- Bacterial Aetiologies of Lower Respiratory Tract Infections among Adults in Yaoundé, Cameroon. [Journal Article]
- BRBiomed Res Int 2019; 2019:4834396
- Lower respiratory tract infections (LRTIs) remain a challenge in African healthcare settings and only few data are available on their aetiology in Cameroon. The purpose of this study was to access th…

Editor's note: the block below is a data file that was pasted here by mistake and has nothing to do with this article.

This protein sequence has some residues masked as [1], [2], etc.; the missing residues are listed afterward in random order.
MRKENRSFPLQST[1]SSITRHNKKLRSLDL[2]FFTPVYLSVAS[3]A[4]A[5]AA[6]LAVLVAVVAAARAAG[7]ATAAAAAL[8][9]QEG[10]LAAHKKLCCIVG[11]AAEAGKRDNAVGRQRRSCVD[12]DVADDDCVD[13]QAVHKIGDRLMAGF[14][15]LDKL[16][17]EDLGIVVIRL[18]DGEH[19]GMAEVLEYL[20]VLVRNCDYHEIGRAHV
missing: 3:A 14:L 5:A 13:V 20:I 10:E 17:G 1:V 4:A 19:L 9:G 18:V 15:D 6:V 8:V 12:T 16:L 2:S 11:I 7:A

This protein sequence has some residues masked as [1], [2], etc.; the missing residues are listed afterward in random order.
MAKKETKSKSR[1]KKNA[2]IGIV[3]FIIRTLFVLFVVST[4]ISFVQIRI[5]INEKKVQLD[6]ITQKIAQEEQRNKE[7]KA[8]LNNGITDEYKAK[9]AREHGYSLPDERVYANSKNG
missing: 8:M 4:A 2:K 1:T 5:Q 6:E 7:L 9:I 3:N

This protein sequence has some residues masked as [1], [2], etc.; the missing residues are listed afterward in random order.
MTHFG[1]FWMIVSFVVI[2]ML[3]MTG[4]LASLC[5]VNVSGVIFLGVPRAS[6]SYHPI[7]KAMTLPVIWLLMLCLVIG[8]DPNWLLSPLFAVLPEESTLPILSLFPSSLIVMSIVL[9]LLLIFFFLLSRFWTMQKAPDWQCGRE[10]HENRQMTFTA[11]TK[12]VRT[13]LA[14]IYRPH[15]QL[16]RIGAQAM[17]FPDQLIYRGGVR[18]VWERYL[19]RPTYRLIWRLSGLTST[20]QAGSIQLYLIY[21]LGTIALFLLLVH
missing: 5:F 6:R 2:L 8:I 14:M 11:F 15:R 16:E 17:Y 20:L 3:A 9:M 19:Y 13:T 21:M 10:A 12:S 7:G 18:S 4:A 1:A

Lower respiratory tract infections (LRTIs) remain a challenge in African healthcare settings and only few data are available on their aetiology in Cameroon. The purpose of this study was to access the bacterial cause of LRTIs in patients in Cameroon by two methods. Methods. Participants with LRTIs were enrolled in the referral centre for respiratory diseases in Yaoundé city and its surroundings. To detect bacteria, specimens were tested by conventional bacterial culture and a commercial reverse-transcriptase real-time polymerase chain reaction (RT-PCR) assay. One hundred forty-one adult patients with LRTIs were enrolled in the study. Among the participants, 46.8% were positive for at least one bacterium. Streptococcus pneumoniae and Haemophilus influenzae were the most detected bacteria with 14.2% (20/141) followed by Klebsiella pneumoniae, 9.2% (13/141), Staphylococcus aureus, 7.1% (10/141), and Moraxella catarrhalis, 4.3% (6/141). Bacterial coinfection accounted for 23% (14/61) with Haemophilus influenzae being implicated in 19.7% (12/61). The diagnostic performance of RT-PCR for bacteria detection (43.3%) was significantly different from that of culture (17.7%) (p< 0.001). Only Streptococcus pneumoniae detection was associated with empyema by RT-PCR (p<0.001). These findings enhance understanding of bacterial aetiologies in order to improve respiratory infection management and treatment. It also highlights the need to implement molecular tools as part of the diagnosis of LRTIs.